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Smoke-exposed Children with Flu More Likely to Need ICU Care

Article / Review by on May 1, 2011 – 4:14 pmNo Comments

Smoke-exposed Children with Flu More Likely to Need ICU Care
Exposed children with flu also stay in the hospital longer

Children who are exposed to secondhand smoke are more likely to need intensive care and intubation when hospitalized with influenza, according to new research by the University of Rochester Medical Center presented today at the Pediatric Academic Society meeting in Denver. The children also had longer hospital stays.

 Smoke-exposed Children with Flu More Likely to Need ICU Care

“We know secondhand smoke contributes to chronic illnesses like asthma, but we haven’t quantified the extent of what it can do to children with the flu,” said Karen Wilson, M.D., M.P.H., assistant professor of Pediatrics at URMC and author of the abstract, which was funded by the Julius B. Richmond Center of Excellence. “This study indicatesthat secondhand smoke makes the condition much more severe in children hospitalized with the flu.”

Researchers analyzed the medical charts for 91 children hospitalized for flu at Golisano Children’s Hospital at URMC between 2002 and 2009. More than a third of the children were exposed to secondhand smoke. Researchers found that exposed children were more likely to need intensive care (31 percent versus 9 percent) and intubation to help with breathing (19 percent versus 2 percent). After controlling for underlying conditions, including asthma, researchers found that exposed children were almost five times more likely to need intensive care and more than 11 times more likely to need intubation.

The children’s length of stay in the hospital was significantly associated with smoke exposure and chronic conditions. For children with no chronic conditions, exposure lengthened their stay from two to three days. For children with chronic conditions, exposure lengthened their stay from four days to more than 10. Wilson said these results indicate a larger burden on hospitals – and on the families of these children.

“Parents need to be supported in their efforts to protect their children from tobacco smoke. The only way to protect them completely is for parents and close contacts to quit smoking completely,” Wilson said and suggested that New York residents interested in quitting can call the New York State Quitline at 1-866-NY-QUITS, or go to www.nysmokefree.com for help. “The next best thing is to have a no no-smoking rule in homes and cars. Finally, while we recommend flu shots for all children now, it’s especially important for children exposed to smoke to get their flu vaccine every year.”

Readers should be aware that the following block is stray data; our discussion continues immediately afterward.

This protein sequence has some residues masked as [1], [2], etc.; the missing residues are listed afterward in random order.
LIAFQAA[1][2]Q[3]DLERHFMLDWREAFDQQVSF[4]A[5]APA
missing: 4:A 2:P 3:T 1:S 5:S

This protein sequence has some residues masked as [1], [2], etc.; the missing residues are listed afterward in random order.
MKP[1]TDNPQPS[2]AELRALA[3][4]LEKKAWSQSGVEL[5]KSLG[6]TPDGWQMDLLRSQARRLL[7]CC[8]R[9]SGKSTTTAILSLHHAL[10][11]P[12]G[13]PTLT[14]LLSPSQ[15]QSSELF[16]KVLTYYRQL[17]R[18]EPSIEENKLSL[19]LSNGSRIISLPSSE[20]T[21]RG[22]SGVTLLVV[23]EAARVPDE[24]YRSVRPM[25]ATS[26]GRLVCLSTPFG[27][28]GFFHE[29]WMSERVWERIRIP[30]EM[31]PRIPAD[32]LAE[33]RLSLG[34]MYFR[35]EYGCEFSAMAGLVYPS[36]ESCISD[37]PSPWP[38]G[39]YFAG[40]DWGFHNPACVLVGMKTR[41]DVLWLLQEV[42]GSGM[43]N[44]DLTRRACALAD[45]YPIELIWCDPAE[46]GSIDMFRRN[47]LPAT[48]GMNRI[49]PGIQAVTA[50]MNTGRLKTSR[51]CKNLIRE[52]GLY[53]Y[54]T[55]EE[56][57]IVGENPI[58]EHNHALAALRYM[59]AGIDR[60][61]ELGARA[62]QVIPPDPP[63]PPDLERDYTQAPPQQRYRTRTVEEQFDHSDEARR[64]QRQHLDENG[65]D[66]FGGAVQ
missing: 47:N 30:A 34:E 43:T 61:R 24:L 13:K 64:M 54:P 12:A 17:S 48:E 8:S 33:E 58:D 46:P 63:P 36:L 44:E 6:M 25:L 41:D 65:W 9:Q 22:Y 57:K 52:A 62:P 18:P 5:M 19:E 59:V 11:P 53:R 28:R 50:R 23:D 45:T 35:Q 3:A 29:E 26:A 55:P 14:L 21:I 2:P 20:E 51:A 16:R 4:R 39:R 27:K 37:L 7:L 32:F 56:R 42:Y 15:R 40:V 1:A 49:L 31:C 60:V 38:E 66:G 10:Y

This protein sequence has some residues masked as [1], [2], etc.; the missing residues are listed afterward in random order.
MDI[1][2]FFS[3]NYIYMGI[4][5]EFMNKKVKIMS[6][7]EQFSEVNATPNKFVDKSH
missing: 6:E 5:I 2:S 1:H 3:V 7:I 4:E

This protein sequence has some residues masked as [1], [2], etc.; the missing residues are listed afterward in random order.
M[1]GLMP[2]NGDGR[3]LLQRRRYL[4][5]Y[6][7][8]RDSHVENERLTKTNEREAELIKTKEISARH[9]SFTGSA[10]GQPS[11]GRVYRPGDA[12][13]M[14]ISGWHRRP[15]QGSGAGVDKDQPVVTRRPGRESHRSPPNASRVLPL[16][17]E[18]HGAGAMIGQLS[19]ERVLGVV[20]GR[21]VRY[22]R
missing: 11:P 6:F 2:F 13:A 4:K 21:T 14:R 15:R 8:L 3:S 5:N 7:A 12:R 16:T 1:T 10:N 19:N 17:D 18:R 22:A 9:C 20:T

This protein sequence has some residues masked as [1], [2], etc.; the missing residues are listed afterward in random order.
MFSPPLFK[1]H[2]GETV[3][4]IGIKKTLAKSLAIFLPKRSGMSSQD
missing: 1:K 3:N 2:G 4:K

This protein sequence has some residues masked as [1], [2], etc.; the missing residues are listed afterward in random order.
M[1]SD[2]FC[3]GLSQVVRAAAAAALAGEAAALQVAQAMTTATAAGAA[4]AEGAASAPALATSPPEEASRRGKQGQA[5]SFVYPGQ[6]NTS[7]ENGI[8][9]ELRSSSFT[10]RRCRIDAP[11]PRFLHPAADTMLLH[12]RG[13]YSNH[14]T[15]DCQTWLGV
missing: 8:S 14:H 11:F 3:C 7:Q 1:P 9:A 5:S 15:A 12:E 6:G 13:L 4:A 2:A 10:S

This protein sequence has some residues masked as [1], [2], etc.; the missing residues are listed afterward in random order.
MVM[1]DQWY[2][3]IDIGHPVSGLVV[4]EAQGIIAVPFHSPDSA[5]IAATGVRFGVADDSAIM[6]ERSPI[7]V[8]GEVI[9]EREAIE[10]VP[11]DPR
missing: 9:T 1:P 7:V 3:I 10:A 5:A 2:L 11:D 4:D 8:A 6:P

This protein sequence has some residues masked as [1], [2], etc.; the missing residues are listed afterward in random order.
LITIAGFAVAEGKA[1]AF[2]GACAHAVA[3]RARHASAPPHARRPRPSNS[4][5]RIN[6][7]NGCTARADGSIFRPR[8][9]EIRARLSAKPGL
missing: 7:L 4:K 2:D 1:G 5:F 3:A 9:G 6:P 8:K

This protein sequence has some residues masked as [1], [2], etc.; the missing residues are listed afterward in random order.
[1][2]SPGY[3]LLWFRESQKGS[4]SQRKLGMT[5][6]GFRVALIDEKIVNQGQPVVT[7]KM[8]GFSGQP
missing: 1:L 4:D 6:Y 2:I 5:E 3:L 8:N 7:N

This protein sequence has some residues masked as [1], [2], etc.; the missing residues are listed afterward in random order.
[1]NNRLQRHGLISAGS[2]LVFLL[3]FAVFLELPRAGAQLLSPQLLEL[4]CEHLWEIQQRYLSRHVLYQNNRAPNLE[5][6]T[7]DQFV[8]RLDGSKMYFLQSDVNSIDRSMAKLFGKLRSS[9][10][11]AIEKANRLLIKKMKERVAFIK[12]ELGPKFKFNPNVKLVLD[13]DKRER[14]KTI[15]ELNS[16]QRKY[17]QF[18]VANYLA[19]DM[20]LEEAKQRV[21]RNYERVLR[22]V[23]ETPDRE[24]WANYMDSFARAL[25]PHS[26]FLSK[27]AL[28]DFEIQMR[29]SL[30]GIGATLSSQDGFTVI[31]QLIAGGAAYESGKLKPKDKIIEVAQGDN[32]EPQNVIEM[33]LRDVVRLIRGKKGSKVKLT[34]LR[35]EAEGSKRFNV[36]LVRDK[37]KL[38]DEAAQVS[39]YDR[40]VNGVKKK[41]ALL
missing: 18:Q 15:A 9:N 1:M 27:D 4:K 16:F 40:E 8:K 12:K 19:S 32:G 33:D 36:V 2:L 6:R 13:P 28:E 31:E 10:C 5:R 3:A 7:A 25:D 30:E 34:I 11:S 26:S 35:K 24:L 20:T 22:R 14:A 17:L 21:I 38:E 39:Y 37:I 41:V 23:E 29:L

Karen M. Wilson, M.D., M.P.H. Bio.
University of Rochester
School of Medicine and Dentistry
601 Elmwood Ave., Box 777
Rochester, NY 14642

Karen Wilson, M.D., M.P.H.

> Research Bio
My current research portfolio is focused around the translational study of the impact of second-hand tobacco smoke on the health of children. This includes the biochemical effects SHS has on the pulmonary and cardiovascular systems, as well as its impact on outcomes for children hosptialized for respiratory illness. I am also interested in improving the delivery of tobacco cessation and exposure reduction counseling for families, especially of hospitalized children.

> Awards & Honors
The Dean’s Award 2004
Robert J. Haggerty Prize in Pediatrics 2004
Alpha Omega Alpha 2003
Speaker, White Coat Ceremony 2003
Gilbert B. Forbes Prize in Pediatrics 2001
Cum Laude | St. Lawrence University 1990
Psi Chi | National Psychology Honorary 1990

> Education
MD | Medicine | University of Rochester School of Medicine & Dentistry 2004
MPH | Public Health | University of Rochester School of Medicine & Dentistry 1995
BS | Psychology | St. Lawrence University 1990

> Specialties
Pediatrics – American Board of Pediatrics 

> Post-Doctoral Training & Residency
Residency in Pediatrics at Golisano Children’s Hospital at Strong Memorial 07/01/2005 – 06/30/2007
Internship in Pediatrics at Golisano Children’s Hospital at Strong Memorial 07/01/2004 – 06/30/2005

> Current Appointments
Assistant Professor – Department of Pediatrics, General Pediatrics (SMD) – Primary 
Assistant Professor – Department of Emergency Medicine (SMD) 
Assistant Professor – Center for Community Health 

*  The above story is adapted from materials provided by University of Rochester Medical Center 

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